@Mother Earth News: Five Tips on Gardening With a Living Safety Net


I’ve got another post up on the Mother Earth News blog. Are you dealing with pest issues? This one’s for you.

“Many people have seen my gardens and said “Whoa, you don’t have any pests, do you?” I hate to disabuse them of that pleasant notion, but I do indeed have pests. I just don’t have nearly as many as a lot of other local gardeners. I have a few explanations for that…”

Growing Pineapples Outside the Tropics


Growing pineapples outside the tropics isn’t only possible… it’s actually pretty easy. Did you know you can grow pineapples up north and just about anywhere with a little bit of work? Here’s my latest post for Mother Earth News:


“Down in South Florida (and Hawaii), gardeners have all the luck. Roughly 1.5 zillion amazing tropical species grow there, including pineapples. I used to cut the tops off and plant them here and there around my landscaping. In North Florida, where I now live, it’s not nearly that easy.

You’ll do great until the temperatures drop into the 20s, then your pineapple plants melt. The cold is insurmountable here. You may do good for a few years … then BAM! Dead bromeliads.

Fortunately, they’re easy to grow in pots. The picture in this post shows one of the many pineapple plants I inherited from my grandfather when he passed away a couple years back.

Before I go further, I have to tell you about him. His name was Judson Greene and he was a sailor and a brilliant carpenter. When I was a kid, he stood ten foot tall. If you dropped him on a desert island, he could build a sloop from laminated twigs, find a way to varnish it (twice), then sail back to home port before dinner. He had traveled about the tropics in the Navy, done scientific research, and still managed to raise five children, the oldest of whom was my mother.

Grandpa was also an inveterate experimenter, which is perhaps where I get my own exploratory drive. He planted a rubber tree in his back yard, grew a mahogany in the side yard, and was always toying with the idea of converting his whole house to solar power.

When he discovered in his 70s that you could grow pineapple plants from the tops of store-bought pineapples, he hatched an idea. Visiting the local grocery store, he asked the woman behind the food prep counter what she did with the pineapple tops that were removed when they made fruit salads. When he found out they were being thrown away, he asked if she’d save him some. She did – an entire black trash bag full.

Grandpa called my younger sisters and their friends together and made them an offer: for each pineapple top they planted in his back yard, he’d pay them a nickel.

Pineapple plants were soon scattered here and there all through the backyard landscaping. About two years later, the bounty started trickling in, and wow – those pineapples were the most delicious golden fruits. The ones the coons didn’t steal were shared regularly with visitors, who were all amazed to realize they were homegrown. For the next decade, until his death, Grandpa had pineapples … and his army of young planters grew up enjoying the fruit.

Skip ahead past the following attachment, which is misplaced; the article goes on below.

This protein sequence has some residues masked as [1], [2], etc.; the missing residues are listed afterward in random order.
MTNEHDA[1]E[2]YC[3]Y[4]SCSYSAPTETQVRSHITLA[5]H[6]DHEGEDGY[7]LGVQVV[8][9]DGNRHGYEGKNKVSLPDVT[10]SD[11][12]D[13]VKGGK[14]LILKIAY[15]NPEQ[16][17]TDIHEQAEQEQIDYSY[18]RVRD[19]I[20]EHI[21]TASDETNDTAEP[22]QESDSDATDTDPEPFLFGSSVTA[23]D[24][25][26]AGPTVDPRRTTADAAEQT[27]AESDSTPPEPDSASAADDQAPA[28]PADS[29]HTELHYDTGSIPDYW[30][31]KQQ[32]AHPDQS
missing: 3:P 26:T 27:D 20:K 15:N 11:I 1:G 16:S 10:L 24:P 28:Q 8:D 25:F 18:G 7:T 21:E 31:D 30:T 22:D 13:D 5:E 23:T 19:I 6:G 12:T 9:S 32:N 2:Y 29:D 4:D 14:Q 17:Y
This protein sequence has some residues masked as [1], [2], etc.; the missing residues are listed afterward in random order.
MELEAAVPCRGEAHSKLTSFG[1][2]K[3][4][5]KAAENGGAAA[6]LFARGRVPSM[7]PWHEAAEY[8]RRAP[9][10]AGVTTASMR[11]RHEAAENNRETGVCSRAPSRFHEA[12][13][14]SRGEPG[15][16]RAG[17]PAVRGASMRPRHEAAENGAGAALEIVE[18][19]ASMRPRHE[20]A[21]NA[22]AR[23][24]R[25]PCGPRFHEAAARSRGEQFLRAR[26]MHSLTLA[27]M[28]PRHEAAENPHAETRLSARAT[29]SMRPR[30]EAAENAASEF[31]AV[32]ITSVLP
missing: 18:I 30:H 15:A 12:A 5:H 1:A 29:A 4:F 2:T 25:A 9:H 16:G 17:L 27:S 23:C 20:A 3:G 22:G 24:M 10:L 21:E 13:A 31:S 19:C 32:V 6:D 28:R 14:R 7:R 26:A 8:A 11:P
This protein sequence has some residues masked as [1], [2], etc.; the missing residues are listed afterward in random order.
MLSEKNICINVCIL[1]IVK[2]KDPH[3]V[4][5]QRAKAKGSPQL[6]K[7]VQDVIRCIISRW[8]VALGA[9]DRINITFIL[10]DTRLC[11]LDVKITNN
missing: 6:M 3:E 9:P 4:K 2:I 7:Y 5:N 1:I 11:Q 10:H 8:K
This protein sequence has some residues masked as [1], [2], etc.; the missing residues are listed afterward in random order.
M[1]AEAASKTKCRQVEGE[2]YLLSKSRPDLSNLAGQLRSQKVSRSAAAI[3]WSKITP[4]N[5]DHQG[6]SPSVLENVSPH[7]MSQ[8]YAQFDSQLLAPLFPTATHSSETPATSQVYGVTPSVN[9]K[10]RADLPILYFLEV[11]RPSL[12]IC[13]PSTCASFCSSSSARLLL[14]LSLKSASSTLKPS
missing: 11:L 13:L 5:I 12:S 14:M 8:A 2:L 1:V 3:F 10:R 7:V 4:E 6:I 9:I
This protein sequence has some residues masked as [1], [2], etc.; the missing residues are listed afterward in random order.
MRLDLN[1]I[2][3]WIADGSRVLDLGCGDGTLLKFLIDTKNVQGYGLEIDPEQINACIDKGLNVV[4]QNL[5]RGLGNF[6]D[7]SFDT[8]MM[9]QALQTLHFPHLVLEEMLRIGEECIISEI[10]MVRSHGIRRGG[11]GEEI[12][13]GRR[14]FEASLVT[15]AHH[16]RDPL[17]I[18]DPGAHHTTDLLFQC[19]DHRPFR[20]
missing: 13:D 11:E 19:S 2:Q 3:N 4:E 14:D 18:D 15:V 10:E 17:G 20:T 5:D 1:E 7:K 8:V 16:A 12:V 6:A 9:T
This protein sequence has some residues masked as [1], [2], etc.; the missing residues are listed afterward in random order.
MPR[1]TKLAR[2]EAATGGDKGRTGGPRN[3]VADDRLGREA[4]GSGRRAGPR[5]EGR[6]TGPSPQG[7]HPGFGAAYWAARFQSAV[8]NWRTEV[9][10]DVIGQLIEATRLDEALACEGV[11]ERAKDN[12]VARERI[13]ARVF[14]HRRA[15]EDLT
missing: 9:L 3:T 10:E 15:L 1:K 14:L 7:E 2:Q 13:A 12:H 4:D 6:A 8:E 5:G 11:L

Though you may not live in the right climate to grow pineapples unprotected, they’re remarkably easy to grow – even outside the tropics.

When I inherited as many of Grandpa’s as I cared to dig up, I took them up here, potted some and planted others up against the south wall of my house. I now have at least five blooming, both in pots and against the wall … and the frosts have only claimed a few test starts I put out in the yard.

The key to growing pineapples is two-fold.

  1. Don’t let them freeze!
  2. Don’t over water them!

That’s the basic formula. You can plant pineapple tops in cheap potting soil and water them as you remember… and they’ll grow. Pineapples, like all the bromeliads I’ve ever handled, have limited root systems. They feed primarily through their leaves.”

(CLICK HERE to keep reading at Mother Earth News!)


I’m a big fan of zone-pushing, as I’ve written before. Pineapples are one of the easiest plants to do this with – much easier than key limes or papayas. They’re tolerant of abuse, can be grown in small pots – and they taste a lot better when you grow them yourself. Go buy a pineapple. Eat it. Plant the top. Enjoy the awesome.


Growing cassava, a reliable staple for subtropical gardeners


Here’s my latest entry for Mother Earth News – an ode to growing cassava:


As a side note on today’s article: one thing people always worry about with cassava is the cyanide.

Relax. Take a deep breath. There’s cyanide in a lot of different plants, including some of our most common edibles. With proper preparation, there’s no need to worry. It’s not like you’re going to kick off like a double-crossed super-villain if you eat a piece of raw cassava, either. It’s not that toxic. Also – the leaves are safe for your compost. During fermentation, boiling, composting, or even drying, the cyanide precursors off gas harmlessly into the atmosphere.

I’ve also fed limited amounts of cassava leaves to goats as a de-wormer. Amazing stuff.

For a a look at growing cassava as a survival crop, click here.

My letter to the editor on Aminopyralids at Mother Earth News


I wrote Mother Earth News a letter to the editor a few months back and I see it’s hit the website:


They’re doing a great job covering the contamination of manure and compost by toxic herbicides.

UPDATE: I might as well drop the news now – I’ve been invited to start as a blogger with Mother Earth News. This is quite an honor for me since they are the premier source for all things homesteading. I’ve also read MEN for years and gotten plenty of ideas from the magazine and their website.

My first post for their blog should be going up later today – I’ll post a link when it’s there.

UPDATE II: My first blog for Mother Earth News is up: